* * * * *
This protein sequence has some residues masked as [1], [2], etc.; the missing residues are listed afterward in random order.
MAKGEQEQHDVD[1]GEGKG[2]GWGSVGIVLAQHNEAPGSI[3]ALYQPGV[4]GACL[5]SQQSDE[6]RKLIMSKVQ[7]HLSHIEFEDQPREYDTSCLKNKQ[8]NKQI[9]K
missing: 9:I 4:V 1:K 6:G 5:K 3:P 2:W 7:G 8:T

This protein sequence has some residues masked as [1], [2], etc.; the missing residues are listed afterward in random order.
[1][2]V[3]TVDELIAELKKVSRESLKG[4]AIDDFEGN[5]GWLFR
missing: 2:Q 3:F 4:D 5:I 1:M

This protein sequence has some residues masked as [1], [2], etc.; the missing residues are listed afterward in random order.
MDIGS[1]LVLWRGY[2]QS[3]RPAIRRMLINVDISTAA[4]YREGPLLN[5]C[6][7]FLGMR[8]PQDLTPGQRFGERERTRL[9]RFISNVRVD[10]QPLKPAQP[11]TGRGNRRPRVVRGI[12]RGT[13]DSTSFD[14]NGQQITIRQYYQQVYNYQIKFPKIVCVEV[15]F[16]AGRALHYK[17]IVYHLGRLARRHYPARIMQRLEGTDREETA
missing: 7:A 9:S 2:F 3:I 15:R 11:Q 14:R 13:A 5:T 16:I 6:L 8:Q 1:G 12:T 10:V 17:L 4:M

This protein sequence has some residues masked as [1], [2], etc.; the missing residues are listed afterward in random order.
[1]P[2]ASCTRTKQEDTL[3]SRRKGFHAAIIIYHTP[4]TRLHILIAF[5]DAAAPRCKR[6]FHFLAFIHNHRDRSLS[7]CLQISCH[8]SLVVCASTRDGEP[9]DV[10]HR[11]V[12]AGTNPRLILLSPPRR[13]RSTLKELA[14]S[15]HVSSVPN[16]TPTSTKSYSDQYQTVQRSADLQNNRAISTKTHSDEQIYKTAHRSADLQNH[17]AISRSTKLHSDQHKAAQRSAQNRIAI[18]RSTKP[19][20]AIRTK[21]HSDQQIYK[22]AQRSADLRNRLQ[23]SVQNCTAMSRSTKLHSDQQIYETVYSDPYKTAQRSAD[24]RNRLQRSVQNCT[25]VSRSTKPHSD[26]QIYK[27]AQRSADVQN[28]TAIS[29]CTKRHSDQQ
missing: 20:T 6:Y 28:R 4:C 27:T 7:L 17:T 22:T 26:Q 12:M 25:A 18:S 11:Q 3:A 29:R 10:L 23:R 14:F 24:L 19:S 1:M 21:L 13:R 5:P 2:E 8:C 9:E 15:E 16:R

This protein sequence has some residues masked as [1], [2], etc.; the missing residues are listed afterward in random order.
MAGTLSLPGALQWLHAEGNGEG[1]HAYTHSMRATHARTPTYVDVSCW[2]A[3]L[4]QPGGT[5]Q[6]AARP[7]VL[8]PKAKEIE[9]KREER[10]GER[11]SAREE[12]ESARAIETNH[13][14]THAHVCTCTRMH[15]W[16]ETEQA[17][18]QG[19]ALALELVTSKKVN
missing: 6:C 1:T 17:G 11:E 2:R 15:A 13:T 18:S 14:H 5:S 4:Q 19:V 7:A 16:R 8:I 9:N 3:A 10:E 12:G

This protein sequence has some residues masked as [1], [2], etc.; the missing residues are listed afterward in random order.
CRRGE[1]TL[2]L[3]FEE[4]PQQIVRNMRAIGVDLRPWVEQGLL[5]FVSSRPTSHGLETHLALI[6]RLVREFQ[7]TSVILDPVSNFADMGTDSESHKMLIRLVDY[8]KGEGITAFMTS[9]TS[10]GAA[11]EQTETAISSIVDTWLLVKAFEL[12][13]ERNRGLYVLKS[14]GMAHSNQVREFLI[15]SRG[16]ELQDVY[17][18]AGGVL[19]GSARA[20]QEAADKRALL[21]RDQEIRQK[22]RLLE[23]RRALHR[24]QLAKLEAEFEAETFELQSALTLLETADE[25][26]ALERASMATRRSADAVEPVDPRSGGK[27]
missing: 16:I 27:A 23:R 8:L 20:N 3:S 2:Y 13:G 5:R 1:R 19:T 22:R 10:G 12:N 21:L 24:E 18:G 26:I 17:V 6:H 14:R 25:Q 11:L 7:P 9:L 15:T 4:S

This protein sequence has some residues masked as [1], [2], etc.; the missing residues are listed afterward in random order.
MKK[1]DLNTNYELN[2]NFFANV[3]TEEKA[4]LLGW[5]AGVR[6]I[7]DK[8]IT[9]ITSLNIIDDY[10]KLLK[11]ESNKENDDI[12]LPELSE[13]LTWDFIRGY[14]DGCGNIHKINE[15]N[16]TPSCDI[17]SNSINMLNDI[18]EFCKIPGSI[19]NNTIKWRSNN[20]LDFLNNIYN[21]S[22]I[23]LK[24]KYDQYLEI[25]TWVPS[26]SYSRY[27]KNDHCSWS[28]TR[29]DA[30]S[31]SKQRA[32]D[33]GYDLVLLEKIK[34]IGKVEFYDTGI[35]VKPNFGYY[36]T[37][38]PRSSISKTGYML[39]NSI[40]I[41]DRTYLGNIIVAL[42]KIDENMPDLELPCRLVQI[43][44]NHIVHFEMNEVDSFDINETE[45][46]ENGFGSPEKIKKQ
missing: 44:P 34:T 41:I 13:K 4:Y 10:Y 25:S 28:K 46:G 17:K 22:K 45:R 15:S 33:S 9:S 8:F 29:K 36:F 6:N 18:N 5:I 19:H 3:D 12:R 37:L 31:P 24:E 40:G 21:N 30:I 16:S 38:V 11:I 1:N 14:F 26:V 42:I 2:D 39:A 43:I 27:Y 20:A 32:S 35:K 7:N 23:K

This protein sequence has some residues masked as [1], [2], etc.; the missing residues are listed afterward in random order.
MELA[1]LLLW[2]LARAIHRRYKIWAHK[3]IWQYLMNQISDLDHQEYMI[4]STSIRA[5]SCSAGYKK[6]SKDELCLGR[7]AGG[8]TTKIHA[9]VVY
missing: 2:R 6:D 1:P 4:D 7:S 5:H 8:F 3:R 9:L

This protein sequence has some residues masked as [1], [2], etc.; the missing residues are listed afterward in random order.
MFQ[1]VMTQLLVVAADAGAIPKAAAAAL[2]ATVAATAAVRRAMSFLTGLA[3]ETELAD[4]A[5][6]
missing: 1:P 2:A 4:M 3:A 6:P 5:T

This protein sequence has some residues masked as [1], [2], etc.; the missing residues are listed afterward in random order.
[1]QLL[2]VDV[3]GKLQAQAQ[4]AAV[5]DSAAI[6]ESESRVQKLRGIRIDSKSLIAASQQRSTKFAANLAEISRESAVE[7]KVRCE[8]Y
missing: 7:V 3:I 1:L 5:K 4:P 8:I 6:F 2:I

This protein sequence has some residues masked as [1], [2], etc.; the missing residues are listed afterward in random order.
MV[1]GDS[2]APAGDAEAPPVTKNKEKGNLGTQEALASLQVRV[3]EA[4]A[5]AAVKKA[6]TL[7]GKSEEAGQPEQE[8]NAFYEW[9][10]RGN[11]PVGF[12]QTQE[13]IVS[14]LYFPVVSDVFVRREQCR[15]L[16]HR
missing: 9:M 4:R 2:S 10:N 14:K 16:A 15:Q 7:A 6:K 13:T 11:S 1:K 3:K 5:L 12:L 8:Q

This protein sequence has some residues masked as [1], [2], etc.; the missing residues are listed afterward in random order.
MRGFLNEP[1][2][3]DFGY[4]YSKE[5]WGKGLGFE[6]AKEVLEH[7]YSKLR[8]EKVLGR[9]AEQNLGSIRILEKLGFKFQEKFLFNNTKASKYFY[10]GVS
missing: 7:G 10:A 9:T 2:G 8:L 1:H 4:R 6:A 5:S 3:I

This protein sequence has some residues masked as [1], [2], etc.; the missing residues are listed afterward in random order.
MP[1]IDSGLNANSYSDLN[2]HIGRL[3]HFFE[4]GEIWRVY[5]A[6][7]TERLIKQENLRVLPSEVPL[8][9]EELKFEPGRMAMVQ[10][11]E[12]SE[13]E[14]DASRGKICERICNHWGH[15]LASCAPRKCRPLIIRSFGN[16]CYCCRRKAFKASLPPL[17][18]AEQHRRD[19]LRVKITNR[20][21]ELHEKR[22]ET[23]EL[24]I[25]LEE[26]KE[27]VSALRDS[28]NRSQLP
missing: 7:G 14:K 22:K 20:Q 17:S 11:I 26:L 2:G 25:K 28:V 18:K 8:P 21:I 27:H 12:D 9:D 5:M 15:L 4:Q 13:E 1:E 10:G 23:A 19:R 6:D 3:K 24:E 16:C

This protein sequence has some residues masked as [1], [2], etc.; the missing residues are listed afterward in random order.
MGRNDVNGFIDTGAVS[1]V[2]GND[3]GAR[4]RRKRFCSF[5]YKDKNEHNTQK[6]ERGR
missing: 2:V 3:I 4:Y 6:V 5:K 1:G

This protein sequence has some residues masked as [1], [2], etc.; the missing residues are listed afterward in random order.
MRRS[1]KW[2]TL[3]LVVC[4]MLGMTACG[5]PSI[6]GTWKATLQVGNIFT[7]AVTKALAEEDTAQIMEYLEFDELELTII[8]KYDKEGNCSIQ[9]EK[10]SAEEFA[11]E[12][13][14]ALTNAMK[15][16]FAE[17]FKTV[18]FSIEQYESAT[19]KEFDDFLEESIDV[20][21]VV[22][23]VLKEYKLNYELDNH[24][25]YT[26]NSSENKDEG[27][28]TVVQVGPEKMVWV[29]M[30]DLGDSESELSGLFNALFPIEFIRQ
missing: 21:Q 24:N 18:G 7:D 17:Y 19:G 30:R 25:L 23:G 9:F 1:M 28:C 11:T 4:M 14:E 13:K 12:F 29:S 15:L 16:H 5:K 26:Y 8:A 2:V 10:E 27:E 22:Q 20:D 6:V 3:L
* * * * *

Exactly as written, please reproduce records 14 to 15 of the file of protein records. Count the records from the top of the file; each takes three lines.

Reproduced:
This protein sequence has some residues masked as [1], [2], etc.; the missing residues are listed afterward in random order.
MGRNDVNGFIDTGAVS[1]V[2]GND[3]GAR[4]RRKRFCSF[5]YKDKNEHNTQK[6]ERGR
missing: 2:V 3:I 4:Y 6:V 5:K 1:G

This protein sequence has some residues masked as [1], [2], etc.; the missing residues are listed afterward in random order.
MRRS[1]KW[2]TL[3]LVVC[4]MLGMTACG[5]PSI[6]GTWKATLQVGNIFT[7]AVTKALAEEDTAQIMEYLEFDELELTII[8]KYDKEGNCSIQ[9]EK[10]SAEEFA[11]E[12][13][14]ALTNAMK[15][16]FAE[17]FKTV[18]FSIEQYESAT[19]KEFDDFLEESIDV[20][21]VV[22][23]VLKEYKLNYELDNH[24][25]YT[26]NSSENKDEG[27][28]TVVQVGPEKMVWV[29]M[30]DLGDSESELSGLFNALFPIEFIRQ
missing: 21:Q 24:N 18:G 7:D 17:Y 19:G 30:R 25:L 23:G 9:F 1:M 28:C 11:T 4:M 14:E 13:K 12:F 29:S 15:L 16:H 5:K 26:Y 8:A 2:V 10:E 27:E 22:Q 20:D 6:V 3:L